I thought I’d focus on texture for a bit. No beats, no bass lines, no chord progressions. Pretty much all of it is me playing long notes on muted trombone, mangled and manipulated in various ways.
Randomness in recording
I recorded each long note at a random sample rate (from very high to very low), and encoded them all straight to MP3 at random bit rates, again from high to low, then slung everything into Logic and did a load of chopping and looping, just to vary the textures a bit more.
The sound of The New Aesthetic?
In that little sketch, you can hear the low-res bits drifting in and out from time to time, the higher frequencies burbling away like little insects. It’s fascinating to explore the timbre of audio compression directly, as a material, as opposed to listening to beardy musos bleating about it as a loss of quality.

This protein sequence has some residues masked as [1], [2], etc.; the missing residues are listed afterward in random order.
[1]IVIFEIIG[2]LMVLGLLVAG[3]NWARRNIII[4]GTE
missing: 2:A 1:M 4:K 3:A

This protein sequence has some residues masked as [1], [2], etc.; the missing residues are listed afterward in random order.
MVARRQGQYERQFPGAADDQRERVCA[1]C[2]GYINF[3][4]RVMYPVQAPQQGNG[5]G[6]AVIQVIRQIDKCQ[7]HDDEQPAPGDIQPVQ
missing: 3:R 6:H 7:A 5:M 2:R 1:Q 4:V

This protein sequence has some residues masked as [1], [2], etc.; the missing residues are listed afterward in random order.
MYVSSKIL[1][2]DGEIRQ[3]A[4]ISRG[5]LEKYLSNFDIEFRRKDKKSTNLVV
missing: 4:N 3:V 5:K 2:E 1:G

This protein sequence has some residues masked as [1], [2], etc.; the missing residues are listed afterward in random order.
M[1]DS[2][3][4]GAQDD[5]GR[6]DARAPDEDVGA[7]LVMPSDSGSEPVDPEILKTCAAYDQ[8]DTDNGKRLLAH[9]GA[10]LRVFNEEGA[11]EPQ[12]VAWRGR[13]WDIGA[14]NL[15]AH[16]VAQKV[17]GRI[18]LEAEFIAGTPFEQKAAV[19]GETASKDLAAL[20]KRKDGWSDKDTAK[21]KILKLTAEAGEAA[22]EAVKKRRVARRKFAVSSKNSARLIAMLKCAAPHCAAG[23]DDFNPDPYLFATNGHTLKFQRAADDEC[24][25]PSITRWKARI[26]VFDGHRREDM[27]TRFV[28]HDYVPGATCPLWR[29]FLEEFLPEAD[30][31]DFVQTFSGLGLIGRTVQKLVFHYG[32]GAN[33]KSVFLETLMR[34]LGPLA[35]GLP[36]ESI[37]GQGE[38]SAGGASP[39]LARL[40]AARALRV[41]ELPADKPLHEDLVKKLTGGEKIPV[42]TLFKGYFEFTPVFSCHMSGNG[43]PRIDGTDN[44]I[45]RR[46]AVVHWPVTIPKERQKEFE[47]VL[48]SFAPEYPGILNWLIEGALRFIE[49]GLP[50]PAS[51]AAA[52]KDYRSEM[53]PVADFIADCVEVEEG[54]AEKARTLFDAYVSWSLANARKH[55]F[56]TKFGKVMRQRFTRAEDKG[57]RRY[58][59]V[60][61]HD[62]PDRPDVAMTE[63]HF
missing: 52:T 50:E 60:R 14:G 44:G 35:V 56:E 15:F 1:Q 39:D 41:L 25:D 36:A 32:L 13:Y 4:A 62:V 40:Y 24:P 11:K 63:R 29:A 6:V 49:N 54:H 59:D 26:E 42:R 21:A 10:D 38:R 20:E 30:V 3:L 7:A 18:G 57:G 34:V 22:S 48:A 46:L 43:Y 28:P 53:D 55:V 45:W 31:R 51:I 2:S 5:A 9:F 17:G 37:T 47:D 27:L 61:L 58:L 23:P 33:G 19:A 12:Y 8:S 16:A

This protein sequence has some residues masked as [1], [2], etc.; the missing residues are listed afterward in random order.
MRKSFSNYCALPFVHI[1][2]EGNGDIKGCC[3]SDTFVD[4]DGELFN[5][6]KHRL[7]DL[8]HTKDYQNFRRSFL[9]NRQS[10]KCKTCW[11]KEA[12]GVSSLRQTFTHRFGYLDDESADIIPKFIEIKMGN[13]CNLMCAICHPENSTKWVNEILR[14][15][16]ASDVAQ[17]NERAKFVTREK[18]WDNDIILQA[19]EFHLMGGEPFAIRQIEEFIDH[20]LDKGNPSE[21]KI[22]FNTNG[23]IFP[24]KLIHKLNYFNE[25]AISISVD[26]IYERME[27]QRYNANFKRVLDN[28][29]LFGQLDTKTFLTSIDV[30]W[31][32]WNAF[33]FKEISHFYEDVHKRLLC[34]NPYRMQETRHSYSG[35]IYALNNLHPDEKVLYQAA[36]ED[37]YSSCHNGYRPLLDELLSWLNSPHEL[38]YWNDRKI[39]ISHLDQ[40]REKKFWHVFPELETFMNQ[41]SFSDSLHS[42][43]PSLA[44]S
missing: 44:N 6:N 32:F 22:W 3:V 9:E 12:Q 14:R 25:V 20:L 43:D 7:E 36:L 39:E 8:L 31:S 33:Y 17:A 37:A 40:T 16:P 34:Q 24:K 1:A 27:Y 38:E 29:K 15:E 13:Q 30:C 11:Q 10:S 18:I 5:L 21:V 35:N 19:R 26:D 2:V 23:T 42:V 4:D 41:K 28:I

Obviously I had to glitch up the artwork a bit too. I messed around here trying to replicate the American Pixels algorithm. Using glitches and compression artifacts as a form of one-off digital printmaking seems to be a more natural fit than printing with analog ink on paper.
Anyway. Loads of pop producers have been experimenting with this stuff for years – with effects like bitcrushing and so on – but, to me, it all feels a little skin-deep, and I’m not sure why.
I’ve been following the talented Mr Bridle’s thoughts on Network Realism in literature over the past couple of years. Is there an equivalent in music? I’ve no idea, really, but I’m not sure there is, yet. Maybe we’ve been so busy breaking the 20th century recording industry’s machinery that we’ve forgotten to invent truly new, 21st-century music.